feed one's face

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feed one's face

  1. (informal) To eat.
    • 1909, Upton Sinclair, chapter 4, in Samuel the Seeker:
      "Step up and feed your face."
      "What?" stammered Samuel, perplexed.
      "EAT!" said the other.
    • 1910, Stewart Edward White, chapter 13, in The Rules of the Game:
      "Feed your face, and we'll go upstream." Bob ate rapidly.
    • 1997 Aug. 31, George Vecsey, "Sports: Fill Ashe Stadium With Some Real Fans," New York Times (retrieved 13 Oct 2013):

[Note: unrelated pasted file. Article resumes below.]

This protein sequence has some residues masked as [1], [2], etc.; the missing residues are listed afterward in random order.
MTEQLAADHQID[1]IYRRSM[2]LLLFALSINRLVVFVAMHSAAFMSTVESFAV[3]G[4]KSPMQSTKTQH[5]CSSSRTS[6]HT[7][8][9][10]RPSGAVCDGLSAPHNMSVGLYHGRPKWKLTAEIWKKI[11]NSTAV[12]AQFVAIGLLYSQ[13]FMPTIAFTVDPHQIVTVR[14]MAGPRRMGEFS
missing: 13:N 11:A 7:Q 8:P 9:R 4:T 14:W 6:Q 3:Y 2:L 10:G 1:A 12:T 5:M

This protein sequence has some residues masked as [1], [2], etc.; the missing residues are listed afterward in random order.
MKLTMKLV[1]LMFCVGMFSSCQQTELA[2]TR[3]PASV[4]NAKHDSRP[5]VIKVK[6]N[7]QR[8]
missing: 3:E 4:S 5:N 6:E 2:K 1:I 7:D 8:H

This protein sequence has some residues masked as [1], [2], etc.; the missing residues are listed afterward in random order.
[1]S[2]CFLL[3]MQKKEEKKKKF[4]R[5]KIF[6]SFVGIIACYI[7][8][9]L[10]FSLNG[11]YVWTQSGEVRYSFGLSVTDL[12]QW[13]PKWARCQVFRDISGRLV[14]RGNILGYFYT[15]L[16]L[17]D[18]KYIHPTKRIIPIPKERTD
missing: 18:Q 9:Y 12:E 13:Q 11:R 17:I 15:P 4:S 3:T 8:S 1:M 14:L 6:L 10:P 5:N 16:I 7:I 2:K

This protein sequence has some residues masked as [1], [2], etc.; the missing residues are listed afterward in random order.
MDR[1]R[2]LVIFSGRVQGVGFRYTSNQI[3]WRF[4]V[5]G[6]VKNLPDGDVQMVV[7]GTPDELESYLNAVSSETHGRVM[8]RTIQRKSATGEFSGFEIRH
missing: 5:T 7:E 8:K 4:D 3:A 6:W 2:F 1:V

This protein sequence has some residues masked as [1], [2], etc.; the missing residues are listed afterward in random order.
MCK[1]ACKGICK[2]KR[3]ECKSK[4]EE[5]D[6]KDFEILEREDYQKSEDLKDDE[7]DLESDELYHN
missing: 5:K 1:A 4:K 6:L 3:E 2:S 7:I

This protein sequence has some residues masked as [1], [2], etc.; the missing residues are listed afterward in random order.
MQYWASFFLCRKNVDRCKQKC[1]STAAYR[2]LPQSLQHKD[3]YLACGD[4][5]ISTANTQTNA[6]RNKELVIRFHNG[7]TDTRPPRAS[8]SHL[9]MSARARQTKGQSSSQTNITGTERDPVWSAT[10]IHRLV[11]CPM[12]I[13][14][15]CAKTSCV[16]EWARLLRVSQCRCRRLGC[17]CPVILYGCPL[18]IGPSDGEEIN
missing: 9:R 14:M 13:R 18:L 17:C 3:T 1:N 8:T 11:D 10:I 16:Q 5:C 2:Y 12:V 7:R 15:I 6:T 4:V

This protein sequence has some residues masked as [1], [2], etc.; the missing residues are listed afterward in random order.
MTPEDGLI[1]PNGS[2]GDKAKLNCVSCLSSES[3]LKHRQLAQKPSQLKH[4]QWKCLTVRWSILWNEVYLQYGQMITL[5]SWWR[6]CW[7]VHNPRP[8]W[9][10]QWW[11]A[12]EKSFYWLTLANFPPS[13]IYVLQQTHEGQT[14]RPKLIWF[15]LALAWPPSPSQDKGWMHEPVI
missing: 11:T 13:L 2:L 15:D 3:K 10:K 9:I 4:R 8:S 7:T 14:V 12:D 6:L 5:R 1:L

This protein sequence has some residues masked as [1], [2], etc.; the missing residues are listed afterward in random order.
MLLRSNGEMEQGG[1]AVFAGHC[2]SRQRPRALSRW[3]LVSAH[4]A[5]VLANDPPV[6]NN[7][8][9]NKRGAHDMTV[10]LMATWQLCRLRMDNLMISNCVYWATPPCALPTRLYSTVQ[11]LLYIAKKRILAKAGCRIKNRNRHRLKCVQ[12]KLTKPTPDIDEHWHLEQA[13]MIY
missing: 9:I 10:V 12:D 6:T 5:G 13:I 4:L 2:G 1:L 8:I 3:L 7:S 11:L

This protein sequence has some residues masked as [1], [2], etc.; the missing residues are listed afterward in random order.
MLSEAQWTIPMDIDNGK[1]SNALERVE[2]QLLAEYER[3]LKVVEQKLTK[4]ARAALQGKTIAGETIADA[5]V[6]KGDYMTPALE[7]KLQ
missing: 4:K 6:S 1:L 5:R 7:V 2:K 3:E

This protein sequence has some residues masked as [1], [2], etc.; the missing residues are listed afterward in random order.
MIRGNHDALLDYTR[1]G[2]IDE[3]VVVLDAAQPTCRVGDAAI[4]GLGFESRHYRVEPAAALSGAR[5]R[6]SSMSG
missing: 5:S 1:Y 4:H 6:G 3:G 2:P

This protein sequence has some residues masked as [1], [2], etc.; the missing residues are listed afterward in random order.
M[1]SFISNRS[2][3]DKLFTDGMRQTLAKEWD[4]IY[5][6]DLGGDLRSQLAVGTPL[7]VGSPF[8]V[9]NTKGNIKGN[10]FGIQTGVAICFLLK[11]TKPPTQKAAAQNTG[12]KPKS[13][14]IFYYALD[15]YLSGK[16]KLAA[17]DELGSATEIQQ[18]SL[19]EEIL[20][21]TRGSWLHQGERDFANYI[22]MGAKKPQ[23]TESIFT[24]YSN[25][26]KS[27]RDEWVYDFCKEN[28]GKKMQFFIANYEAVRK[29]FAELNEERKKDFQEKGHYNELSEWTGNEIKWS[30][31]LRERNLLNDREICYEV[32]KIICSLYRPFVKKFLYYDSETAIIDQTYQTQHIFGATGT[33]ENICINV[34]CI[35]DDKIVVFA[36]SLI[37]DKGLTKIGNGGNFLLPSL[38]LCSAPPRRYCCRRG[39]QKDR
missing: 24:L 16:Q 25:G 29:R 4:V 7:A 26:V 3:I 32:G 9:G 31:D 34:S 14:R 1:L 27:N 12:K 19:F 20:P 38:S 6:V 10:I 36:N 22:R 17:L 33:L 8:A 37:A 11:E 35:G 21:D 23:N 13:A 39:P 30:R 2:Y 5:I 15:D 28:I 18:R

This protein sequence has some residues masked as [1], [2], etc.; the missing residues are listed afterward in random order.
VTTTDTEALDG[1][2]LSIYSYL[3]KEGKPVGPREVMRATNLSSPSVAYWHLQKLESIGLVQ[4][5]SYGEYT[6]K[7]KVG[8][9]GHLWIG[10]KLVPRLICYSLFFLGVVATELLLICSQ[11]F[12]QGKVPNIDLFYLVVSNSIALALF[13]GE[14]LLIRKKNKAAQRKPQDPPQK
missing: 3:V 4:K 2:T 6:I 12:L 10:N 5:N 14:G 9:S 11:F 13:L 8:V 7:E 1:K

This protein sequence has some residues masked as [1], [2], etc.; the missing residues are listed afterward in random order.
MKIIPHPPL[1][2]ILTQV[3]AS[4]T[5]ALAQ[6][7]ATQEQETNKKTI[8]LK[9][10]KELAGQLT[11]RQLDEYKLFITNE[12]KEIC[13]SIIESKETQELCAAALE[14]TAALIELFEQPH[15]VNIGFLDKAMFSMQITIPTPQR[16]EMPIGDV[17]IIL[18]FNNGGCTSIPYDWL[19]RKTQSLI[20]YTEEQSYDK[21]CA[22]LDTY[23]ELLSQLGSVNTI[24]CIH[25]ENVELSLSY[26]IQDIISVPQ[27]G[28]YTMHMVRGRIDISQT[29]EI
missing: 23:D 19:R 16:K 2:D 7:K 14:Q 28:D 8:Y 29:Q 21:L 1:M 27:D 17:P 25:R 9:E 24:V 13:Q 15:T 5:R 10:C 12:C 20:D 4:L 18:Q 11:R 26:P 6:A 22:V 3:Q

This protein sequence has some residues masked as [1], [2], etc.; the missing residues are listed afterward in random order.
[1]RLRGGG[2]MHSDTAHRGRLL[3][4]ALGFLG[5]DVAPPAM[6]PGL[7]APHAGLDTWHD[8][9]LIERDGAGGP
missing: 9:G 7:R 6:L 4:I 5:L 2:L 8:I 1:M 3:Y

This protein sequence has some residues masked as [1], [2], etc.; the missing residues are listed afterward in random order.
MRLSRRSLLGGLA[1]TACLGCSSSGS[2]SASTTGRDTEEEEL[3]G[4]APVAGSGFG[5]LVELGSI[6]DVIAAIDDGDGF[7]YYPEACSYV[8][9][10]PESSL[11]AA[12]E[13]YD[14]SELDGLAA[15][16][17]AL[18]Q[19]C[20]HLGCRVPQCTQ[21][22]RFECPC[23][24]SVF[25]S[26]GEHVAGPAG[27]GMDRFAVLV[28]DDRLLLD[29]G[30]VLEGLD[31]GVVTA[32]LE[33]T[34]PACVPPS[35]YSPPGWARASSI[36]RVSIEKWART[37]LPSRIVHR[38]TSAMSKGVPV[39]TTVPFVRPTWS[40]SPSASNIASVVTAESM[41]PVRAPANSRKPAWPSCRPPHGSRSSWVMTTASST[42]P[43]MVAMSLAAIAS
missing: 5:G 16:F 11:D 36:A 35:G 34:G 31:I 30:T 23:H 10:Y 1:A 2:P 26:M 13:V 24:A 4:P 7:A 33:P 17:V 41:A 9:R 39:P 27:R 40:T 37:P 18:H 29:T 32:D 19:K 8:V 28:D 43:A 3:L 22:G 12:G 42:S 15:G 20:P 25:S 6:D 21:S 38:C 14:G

While the players are out there whacking away at tennis balls, the lower-deck patrons are feeding their faces on $5 shrimps and sipping $10 glasses of wine.
    • 2010, Katie Flynn, The Cuckoo Child, →ISBN, p. 292 (Google preview):
      “Though why I should give the boys bacon and eggs when they've already fed their faces wi' fish 'n' chips, I can't imagine.”

Usage notes[edit]

  • Sometimes used in a rude or indelicate manner, suggestive that eating is merely a crude bodily function.